Ron said something about how it would be better if I could sit down with my father and tell him how he treated me as a child affected me and still affects me. And I said how I didn’t think it would help – my family never works through things. Ron agreed. Probably it would make them put me even more on the outside and judge me more.

I think we left it there. Ron talked quite a bit about what he saw going wrong with group. That he’d never had a group where people were so careful about every single thing they said. And that the more they did that, the more that snowballed. Then every little thing someone said became like an earthquake.

I mentioned that because I’d talked to two of the group members in the meantime, I’d discovered that they had had plenty of negative reactions to people there, just they kept them to themselves. I would never have known this except I talked to them outside of group. I’d thought during group, I was completely alone. Nope.

I like both these people, and am hoping we are going to be long lasting friends. But that isn’t how you do effective group therapy.

Ron said how it’s a much better group if people let their reactions happen and get through to the other side. It works better like that. And that he’d had to do more and more work to keep the group going, whereas if a group is working, he’d have to do less and less.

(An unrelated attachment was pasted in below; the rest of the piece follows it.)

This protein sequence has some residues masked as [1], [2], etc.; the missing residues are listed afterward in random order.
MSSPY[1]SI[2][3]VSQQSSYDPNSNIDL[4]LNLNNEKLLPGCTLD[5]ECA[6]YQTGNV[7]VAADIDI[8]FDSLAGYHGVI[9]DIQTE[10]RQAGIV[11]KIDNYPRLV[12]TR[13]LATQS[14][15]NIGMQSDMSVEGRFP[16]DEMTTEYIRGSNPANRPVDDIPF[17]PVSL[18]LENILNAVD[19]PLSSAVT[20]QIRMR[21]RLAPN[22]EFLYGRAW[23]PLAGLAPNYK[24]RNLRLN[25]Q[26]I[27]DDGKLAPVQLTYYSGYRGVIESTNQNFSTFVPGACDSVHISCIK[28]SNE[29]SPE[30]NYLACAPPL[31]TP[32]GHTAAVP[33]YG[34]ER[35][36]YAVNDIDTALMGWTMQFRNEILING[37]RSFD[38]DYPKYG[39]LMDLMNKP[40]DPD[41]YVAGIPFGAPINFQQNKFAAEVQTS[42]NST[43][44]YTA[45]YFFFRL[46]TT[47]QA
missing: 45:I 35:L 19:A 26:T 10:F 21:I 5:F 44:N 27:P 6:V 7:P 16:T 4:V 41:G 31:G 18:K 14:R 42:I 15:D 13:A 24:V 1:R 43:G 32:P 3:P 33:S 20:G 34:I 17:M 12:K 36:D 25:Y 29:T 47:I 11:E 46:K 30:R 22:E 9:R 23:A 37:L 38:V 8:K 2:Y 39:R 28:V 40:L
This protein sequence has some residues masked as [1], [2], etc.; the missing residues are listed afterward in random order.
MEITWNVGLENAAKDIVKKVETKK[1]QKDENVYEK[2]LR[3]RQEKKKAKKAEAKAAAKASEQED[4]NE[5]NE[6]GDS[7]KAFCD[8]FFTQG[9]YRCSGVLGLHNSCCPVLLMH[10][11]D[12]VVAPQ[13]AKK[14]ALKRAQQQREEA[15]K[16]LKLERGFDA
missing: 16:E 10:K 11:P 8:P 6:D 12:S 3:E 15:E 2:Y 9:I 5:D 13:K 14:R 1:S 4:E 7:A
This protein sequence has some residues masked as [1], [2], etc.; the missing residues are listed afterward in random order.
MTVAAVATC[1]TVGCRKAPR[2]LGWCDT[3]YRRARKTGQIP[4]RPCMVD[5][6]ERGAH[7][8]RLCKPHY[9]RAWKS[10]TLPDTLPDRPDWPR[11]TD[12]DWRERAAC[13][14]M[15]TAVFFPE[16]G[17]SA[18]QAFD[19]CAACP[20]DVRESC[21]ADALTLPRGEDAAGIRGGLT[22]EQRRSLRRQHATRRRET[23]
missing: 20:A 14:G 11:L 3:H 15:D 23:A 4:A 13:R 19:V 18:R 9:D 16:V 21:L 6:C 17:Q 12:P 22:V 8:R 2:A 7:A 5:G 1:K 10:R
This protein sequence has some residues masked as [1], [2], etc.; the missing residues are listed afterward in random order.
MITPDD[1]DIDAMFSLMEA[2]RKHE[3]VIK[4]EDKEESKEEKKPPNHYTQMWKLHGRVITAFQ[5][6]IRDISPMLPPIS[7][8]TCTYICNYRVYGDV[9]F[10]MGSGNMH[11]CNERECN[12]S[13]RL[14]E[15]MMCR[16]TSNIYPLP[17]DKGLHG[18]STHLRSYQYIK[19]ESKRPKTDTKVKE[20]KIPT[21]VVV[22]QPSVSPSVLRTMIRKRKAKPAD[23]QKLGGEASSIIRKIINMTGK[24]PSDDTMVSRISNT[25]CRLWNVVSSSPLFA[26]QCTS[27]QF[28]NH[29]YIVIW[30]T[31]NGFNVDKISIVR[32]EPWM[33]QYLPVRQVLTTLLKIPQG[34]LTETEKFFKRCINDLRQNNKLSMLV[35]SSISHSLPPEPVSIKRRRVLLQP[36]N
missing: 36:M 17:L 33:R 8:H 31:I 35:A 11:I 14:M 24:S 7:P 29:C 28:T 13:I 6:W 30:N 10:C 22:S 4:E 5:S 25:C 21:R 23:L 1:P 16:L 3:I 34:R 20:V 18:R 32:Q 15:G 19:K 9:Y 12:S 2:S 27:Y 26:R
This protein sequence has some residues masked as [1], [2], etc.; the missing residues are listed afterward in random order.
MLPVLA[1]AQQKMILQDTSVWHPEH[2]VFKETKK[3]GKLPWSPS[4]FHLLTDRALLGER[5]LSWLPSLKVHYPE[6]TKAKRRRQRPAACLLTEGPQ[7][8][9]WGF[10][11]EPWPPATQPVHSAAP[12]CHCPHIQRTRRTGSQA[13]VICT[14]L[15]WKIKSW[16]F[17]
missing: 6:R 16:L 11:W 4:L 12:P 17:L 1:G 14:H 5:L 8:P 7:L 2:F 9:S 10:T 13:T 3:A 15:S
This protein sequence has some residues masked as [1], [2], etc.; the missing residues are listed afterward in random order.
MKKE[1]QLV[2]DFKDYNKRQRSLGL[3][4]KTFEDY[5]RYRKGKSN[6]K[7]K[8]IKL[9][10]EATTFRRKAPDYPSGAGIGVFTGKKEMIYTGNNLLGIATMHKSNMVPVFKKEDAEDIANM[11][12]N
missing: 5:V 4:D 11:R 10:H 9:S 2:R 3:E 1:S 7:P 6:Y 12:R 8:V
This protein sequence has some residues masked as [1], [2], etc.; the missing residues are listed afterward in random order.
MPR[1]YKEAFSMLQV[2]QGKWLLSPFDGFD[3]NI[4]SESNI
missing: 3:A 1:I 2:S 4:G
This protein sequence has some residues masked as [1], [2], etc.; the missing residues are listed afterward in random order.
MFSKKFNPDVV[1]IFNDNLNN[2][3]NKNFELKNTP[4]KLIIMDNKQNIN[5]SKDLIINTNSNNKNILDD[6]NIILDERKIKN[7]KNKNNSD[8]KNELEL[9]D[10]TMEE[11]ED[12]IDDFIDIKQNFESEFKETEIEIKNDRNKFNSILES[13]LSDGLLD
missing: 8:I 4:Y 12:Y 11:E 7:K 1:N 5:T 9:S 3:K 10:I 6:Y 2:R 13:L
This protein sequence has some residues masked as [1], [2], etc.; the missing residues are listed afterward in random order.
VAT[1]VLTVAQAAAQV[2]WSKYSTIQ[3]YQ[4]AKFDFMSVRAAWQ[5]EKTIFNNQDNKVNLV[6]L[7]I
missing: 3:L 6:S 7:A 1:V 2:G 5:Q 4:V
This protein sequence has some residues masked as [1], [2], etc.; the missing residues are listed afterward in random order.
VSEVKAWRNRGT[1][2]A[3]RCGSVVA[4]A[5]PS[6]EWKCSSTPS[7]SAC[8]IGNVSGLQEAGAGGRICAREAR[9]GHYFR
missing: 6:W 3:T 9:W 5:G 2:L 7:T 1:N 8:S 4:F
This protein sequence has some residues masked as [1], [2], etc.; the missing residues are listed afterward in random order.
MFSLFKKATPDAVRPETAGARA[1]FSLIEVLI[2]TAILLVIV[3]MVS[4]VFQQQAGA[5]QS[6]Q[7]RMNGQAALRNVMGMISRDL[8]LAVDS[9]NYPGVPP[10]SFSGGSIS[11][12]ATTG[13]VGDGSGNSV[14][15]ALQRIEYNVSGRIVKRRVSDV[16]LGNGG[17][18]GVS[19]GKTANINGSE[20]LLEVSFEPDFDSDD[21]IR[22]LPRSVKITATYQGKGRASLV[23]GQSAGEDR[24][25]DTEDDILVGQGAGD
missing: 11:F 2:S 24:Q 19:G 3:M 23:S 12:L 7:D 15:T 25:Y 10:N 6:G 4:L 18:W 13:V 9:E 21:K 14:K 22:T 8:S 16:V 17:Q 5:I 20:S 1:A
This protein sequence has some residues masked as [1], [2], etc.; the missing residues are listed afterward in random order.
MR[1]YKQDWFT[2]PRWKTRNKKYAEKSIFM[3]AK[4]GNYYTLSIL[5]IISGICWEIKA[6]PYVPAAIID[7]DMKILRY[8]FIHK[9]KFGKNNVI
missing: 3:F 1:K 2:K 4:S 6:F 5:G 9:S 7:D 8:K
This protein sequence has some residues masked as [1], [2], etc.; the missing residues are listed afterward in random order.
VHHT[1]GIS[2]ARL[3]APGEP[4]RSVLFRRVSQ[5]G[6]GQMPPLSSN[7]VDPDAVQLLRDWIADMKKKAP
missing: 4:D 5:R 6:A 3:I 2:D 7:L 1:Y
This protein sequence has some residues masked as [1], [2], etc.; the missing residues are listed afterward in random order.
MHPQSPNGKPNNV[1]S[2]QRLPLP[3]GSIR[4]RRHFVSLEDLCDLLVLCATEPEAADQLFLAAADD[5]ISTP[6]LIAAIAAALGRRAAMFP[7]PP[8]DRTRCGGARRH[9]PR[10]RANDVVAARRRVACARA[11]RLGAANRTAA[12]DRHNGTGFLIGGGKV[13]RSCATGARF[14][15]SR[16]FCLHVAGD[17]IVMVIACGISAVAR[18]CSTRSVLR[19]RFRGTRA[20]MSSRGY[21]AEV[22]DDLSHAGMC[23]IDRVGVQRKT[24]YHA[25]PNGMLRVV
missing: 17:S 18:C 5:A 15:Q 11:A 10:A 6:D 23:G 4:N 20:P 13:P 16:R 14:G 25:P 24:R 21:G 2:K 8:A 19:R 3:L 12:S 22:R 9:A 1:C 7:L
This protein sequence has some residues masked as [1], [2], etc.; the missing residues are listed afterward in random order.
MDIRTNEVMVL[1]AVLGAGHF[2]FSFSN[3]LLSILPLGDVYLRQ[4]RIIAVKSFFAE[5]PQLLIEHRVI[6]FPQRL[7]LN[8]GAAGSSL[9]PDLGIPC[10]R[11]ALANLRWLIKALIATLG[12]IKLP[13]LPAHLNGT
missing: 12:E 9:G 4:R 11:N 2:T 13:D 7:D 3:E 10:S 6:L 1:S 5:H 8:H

I thought the group’s withdrawal bothered me especially because this is just what my family does. They withhold what they really think while silently judging, and they think this is good behaviour. Maybe if I’d been from a family that acts out and is dramatic, I wouldn’t have felt so much anxiety with this particular group.

Ron shook his head in vigorous denial. Nope.

I feel somewhat better about group. I know I haven’t really followed my emotional reactions to any kind of source. But I don’t feel any longer that I talked too much, or that I was inappropriately negative to people. I was trying as best I could to do what we were asked to do there, give my honest reactions.

Ron said people gave up too soon also. We’d get into an interaction with someone and let that difficult interaction stop us, instead of keeping going with how we really felt.

It’s kind of the opposite of communication skills. I think it’s hard to do this if you’re a peace loving person. My natural inclination is to express how I feel, even if it is negative, then listen to how the other person feels, then feel really bad and guilty if their feeling is negative, then stop if I can see no way to agree. I know though sometimes I did keep raising something difficult. It was hard to do, because then the group responded so negatively. I guess according to Ron I would have been better off persisting despite it all.

I told Ron it’s hard for anyone to be attacked by three people at once, let alone someone who has issues like myself.

Anyway. It’s impossible to do group therapy by yourself in a group who are determined not to do it this way. Only E really interacted much, and she disliked me from the start, something that didn’t change much. It was difficult, but I can respect her for putting herself out there.